A rise in the incidence of "temporary" marriages among Shi'ite Muslims is causing concern among women's rights activists. According to women's NGOs in the south of the country, more than 300 temporary marriages occur daily in Kerbala, Najaf and Basra, Iraq's three main Shi'ite cities.
"The poverty, especially for women who have lost their husbands in the years of war, is the main reason for them accepting such agreements," said Salua Fatihi, head of two non-governmental women's rights organisations in southern Iraq. "It's an easy way to protect their children and put food on the table."
"They [men] use them as sexual objects under the guise of a religious belief," Fatihi added.
According to Shi'ite religious law, unmarried women may enter into temporary marriages for periods ranging from hours to an entire lifetime. A payment is made to the woman, often around US $1,000 or the equivalent in gold.
The practice, known as Muta'a, was banned during the Saddam Hussein regime, but has re-emerged since 2003.
"I've been in a difficult position since my husband died during the war in 2003 and my children were hungry, so I decided to accept this temporary marriage," said Um Hassan, a widow. "I was his sexual slave for one month and than he just said my time had expired and left."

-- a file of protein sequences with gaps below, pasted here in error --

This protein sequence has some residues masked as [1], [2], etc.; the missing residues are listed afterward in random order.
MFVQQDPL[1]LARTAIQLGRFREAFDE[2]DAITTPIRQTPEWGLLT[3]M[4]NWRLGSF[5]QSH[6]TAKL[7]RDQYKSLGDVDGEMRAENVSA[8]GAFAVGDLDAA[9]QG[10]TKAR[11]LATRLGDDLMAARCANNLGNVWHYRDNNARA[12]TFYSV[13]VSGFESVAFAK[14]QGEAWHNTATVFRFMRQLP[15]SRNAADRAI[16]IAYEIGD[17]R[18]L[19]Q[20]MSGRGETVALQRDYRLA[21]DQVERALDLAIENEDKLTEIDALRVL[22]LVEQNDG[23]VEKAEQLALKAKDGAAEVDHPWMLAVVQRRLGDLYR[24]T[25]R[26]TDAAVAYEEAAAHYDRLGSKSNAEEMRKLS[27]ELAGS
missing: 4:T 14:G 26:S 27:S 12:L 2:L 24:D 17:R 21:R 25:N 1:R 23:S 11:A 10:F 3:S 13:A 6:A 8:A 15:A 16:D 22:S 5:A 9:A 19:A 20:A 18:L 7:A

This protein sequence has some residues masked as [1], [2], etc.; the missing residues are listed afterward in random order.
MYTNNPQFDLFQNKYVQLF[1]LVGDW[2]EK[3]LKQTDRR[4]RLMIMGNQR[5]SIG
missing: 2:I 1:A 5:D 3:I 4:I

Karima Abbas' marriage lasted less than a week: "He slept with me every day for a week and then went back to his wife, leaving me pregnant without any help," said Abbas.
"Today, I'm considered a prostitute by society," she added.
Rules governing temporary marriages differ from those of normal unions in that only men are permitted to dissolve them. Men may also marry more than once and can have several Muta'a arrangements simultaneously.
Marriage ceremonies are officiated by a sheikh and must have a witness, but – in contrast to typical marriages – do not require the presence of family.
"If you say it's a bad practice, the sheiks will answer that, on the contrary, it helps these women," said Fatihi. "But we think financial problems should be dealt with by the government and not by sexual practices."
Sheikh Hussein Abdul Kader, a Shi'ite cleric in Najaf, who presides over at least five temporary marriages a day, defended the practice.
"We're like animals, which require sexual activity, but religion prohibits this before marriage," he said. "So you can have a woman for this prospect without affecting her honour because normally she is a widow; she is not a virgin anymore."
"In the mean-time, we're helping these windows to support their families," Kader added.
The new Iraqi constitution, which guarantees freedom of marriage according to religious beliefs, has been criticized by women's activists who want equal treatment for men and women independent of religion, ethnicity or origin.
We shall see how far those of us who have been criticizing the overwhelming Shi'ite and Iranian influence over the legal, social, and political developments in Iraq will actually get with our objections! Something tells me that unless Iran is somehow prevented from exerting the type of control and influence that it is currently enjoying in Iraq, Iraq will have as much of a chance for democracy as a snow ball in hell.